Oral Heart Connection

It has long been suspected that gum disease has a negative influencing association with cardiovascular and heart disease. As recent research emerges , the association seems to becoming stronger and more suspect. There are two pathways postulated by which gum disease may affect the heart and the entire cardiovascular system.

One pathway seems logical. Oral bacteria enter the bloodstream directly through fragile and inflamed capillaries in gum tissue (gingiva) affected by periodontal disease. As pathogenic bacterial populations traverse the oral circulatory barrier and travel throughout the body, they may attach to natural or prosthetic heart valves. This could result in bacterial endocarditis, which is serious and potentially life threatening. Pre-operatively and post-operatively periodontal treatment and maintenance of excellent oral hygiene can minimize the possibility of infection.

The second pathway whereby oral bacteria may affect the cardiovascular system could occur when the circulating bacteria contributes to an inflammatory event. This acute inflammation, if not stopped, often leads to chronic inflammation. If the inflammatory events are not resolved through healing, they may contribute to the overall immune system burden of the entire body. When the body is subject to chronic inflammation a cascade of immunological events could occur. This could produce a series of proteins, inflammatory markers and immune cells which damage the inner walls of blood vessels. If the vessels are damaged, atheromas or plaque laden areas form on the inner walls of the blood vessels. This decreases the size of the vessel opening, which in turn increases blood pressure and causes hypertension. The occluded vessels may go through a series of rupture/repair sequences, resulting in roughened surfaces of the vessels. These are ripe for the attachment and formation of platelet buildup. These newly formed platelet clumps are fragile. If they break off, they could occlude more narrow vessels downstream, causing blockage of blood flow to vital organs. If this series of events occur in the heart it is called a heart attack. If it occurs in the brain it is referred to as a stroke. Both conditions are major sources of death due to cardiovascular disease. Gum disease (periodontal disease) patients are statistically 2-3 times more likely to have a heart attack or stroke than patients with healthy gum tissue.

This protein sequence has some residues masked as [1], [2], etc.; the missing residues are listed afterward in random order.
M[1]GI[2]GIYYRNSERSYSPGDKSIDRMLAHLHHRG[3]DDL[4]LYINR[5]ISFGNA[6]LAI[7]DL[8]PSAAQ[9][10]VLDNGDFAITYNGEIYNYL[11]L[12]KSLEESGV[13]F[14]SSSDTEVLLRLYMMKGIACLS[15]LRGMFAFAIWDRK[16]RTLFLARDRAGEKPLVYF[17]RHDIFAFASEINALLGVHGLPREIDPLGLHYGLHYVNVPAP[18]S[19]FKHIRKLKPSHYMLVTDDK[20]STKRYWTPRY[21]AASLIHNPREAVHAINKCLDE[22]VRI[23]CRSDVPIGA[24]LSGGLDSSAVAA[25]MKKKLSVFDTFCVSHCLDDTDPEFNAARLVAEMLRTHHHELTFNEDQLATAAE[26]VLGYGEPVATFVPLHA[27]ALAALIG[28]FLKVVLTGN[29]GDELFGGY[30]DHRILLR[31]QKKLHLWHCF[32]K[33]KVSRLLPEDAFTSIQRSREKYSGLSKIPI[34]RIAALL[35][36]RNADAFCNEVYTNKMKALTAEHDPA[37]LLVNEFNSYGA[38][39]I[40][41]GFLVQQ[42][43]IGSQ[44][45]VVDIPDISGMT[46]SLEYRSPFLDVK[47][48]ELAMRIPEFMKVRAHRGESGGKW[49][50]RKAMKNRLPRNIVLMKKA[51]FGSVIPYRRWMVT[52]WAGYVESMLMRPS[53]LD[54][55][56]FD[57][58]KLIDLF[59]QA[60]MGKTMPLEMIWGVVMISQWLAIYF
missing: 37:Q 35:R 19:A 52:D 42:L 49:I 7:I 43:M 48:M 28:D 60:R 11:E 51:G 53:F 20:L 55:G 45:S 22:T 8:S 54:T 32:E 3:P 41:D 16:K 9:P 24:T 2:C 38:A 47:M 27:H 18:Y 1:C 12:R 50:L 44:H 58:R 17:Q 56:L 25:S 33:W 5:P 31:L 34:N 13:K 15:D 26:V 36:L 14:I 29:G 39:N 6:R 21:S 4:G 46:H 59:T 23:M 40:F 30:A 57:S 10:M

Patients who are particularly at risk for complications arising from untreated gum disease are those who are immune suppressed, have stents or have valvular pathology (congenital or acquired heart disease).

Cardiovascular References Compiled By:

Marc J. Mathews
Edward H. Mathews
George E. Mathews

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